There have been a recent flurry of articles about the increasingly complicated and competitive college admissions process that I will address in a future article. But you all know firsthand, and I want you to know the hearts of college counselors everywhere are with you. On the other hand, Roeper students are wise and realistic, and already you have great choices!
By now you have heard from most of the colleges that have regular decision notifications and those that have deferred you—within about a week you all should have heard. Hopefully, your financial aid applications have been completed by now, and you will begin hearing about possible need based aid soon. You will have about one month to make a decision! Please keep me posted–I love hearing from you as you hear—and I’m pulling for all of you to get the decision that is best for you!
The May 1st deadline notification deadline gives closure to the process for most of you—and remember, if you have paid a deposit to a college that you decide against attending, you can get a refund if you notify them in writing by that date, with a few exceptions, U of Michigan being one.
However, there is always the matter of the dreaded “wait list.”
College admissions officers are tasked with creating a class that is a target size—often dictated by their on-campus housing. Generally, about twice the number of students they hope to see on campus the next fall are given offers of admission. There is a complicated formula they have used over the years and it generally works pretty well. About half of the students accepted will decide to attend and the process works.
However, this is an art, not a science. There are years when more students plan to attend than the college was expecting (read: high yield) Once the college has tendered an acceptance they do not rescind it because they end up enrolling more students than they have housing for. I have been to campuses where local hotels had to be rented for the overflow of first year students. There are other years when they aren’t sure they will actually fill their target quota, hence the wait list.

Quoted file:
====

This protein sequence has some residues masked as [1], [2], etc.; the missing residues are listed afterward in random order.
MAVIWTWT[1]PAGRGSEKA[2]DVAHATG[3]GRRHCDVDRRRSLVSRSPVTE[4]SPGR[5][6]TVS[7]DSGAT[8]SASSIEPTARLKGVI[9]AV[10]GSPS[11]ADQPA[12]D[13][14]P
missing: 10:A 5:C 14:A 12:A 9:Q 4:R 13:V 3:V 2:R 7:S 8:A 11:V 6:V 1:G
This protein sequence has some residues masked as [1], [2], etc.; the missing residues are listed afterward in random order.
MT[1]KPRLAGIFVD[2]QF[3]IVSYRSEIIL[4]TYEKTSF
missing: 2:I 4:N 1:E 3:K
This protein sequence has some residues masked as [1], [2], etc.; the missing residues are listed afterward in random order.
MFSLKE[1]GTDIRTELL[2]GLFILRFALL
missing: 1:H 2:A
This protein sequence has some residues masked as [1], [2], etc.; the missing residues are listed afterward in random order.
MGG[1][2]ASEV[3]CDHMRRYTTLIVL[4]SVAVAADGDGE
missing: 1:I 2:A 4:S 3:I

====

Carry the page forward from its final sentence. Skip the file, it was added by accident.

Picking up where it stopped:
Since nearly all colleges have more applicants than they can take, some colleges may offer qualified students who are not quite “as” admissible as some others a spot on the “wait list” and if space becomes available they may end up being accepted. This may not happen before July, however. And it is possible that out of 500 people on the wait list they could take 5 or 10.
There are many college counselors that suspect that some colleges wait list students they think will go elsewhere. I have experienced students who notify their #1 choice college that they will definitely attend if admitted and who happen to get moved up from the waitlist. If this is the college of your dreams you definitely should let them know and submit any additional information they will allow! For some colleges, scheduling a (another) campus visit could serve to move you to admitted status.
If you are ok with possibly going through graduation without actually committing to a college with your whole heart, the wait list could offer some hope. But for the most part, the wait list is set up to make sure the college reaches its target yield and is not particularly student-friendly—unless you can “feel better” about not actually being “rejected” by that college!. If you really want closure, however, you all will have concrete choices to make—and if you followed our advice of having EVERY college to which you applied be a “first choice,” May 1st will provide relief and will energize you for the future!
Meanwhile, use the time during this break time to reflect, to plan and to spend quality time with your families. No matter what happens, next fall life will change for all of you. Look around and revel in the friendships you have forged over the years. You will never regret this!